Now, many people choose not to go this route. Many choose to remain in their human limits, their human level of being. And I would never say that we are doomed to hellfire if we do so. But let us not pretend that by doing so we are choosing to remain free or becoming freer. It is a diminishment of our being, not an expansion, that we choose.

Obedience to God (an obedience that, and I realize this is painful and contested by many, is mediated to us by obedience to the Church) is the path to freedom, to liberation, and to the deep truth of our humanity and our individual dignity and meaning. And this is the message Christ brings to us in the Garden of Gethsemane, kneeling to us on the hard stones, shivering with fear, sweating blood.

It is our own obedience, which may reduce us to such a state, such an abasement, such a travail of body and spirit, that becomes the exodus road, the path through the Red Sea, the gate of heaven. And it is Jesus who not only shows us this way but meets us on it, to draw us along and make it possible by his grace and his Spirit for us to follow Him to the end.

2 comments:

  1. Father Denis,
    Please forgive me, I am really trying to get this, it is not my intension to be offensive or contribute to the division- I am really trying to get this-
    The obedience that Jesus models for us, calls us to....It is hard to understand. Looking for help, I read St Thomas...and what I understand him to say is that true obedience is a balance between the twin errors of defeat and excess-which are disobedience and false obedience ( only authority is my conscience verses only authority is my superior) So, don,t we need everything to help us to be obedient...the head and the body and our own souls? Can you help me with this?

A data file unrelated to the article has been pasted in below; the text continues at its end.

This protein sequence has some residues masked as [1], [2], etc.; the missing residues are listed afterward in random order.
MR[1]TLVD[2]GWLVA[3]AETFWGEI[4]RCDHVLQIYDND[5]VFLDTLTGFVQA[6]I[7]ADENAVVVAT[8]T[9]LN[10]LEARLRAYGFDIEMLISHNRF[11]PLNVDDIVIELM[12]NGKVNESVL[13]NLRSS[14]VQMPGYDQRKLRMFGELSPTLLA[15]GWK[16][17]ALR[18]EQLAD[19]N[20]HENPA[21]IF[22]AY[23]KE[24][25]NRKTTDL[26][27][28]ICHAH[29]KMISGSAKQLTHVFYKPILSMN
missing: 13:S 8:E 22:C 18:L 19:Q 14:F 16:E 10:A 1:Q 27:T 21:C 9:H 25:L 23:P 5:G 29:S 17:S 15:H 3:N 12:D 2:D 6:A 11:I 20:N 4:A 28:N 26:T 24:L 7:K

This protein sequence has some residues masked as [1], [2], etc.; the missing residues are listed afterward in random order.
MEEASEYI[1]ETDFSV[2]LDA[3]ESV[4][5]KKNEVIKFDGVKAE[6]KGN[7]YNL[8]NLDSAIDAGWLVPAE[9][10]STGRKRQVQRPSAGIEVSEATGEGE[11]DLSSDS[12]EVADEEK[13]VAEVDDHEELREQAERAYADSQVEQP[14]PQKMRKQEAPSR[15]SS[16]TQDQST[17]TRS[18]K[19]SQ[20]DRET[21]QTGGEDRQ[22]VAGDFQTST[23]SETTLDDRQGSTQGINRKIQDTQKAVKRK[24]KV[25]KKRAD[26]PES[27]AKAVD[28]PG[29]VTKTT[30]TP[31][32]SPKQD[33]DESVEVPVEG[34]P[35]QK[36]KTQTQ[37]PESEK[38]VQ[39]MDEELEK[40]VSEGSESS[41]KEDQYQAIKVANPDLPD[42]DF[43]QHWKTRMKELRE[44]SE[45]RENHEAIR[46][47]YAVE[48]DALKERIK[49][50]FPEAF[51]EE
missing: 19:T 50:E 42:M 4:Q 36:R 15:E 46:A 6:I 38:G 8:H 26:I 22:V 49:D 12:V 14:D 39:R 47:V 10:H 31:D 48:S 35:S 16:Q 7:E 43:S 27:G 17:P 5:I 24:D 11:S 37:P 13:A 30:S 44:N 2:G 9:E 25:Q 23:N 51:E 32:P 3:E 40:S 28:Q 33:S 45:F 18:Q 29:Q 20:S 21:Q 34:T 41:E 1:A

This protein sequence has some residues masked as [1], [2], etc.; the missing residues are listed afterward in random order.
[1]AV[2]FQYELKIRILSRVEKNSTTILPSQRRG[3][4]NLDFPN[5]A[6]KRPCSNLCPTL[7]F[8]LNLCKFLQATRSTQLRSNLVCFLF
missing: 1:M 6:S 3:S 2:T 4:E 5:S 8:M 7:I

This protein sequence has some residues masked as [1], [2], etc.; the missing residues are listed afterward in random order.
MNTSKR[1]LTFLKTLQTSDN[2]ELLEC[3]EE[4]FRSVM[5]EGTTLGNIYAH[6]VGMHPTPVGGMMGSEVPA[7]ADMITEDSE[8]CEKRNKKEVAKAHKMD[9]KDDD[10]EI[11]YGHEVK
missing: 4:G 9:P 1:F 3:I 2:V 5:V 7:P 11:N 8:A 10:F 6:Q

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    1. Sorry to be slow responding to this - I'm a bit swamped these days. I totally agree with what you say here (and good old St. Thomas, hurray!). It seems to me that the idea is out there somehow that if we obey the Church on these controverted matters, we are somehow violating our own consciences or surrendering the use of our intellect. This seems strange to me, somehow, this idea.
      I guess it just doesn't occur to me that to trust the Church (and let's remember that on the controverted moral questions, the Church is simply repeating the teachings it has taught over a 2000 year period)and act in accordance with its teachings means that a)I shut off my brain or b)I am violating my inner soul. I guess where I am coming from is that I understand my relationship to the Church to be second only, and intimately bound up with, my relationship with Christ Himself. So... for me, every other relationship and choice is in fact subordinated first to Christ and then to the Church...
      I don't know - I'm grappling for words to describe something that seems so clear to me. I, too, don't want to contribute to the division or offend anyone needlessly. Does that help at all?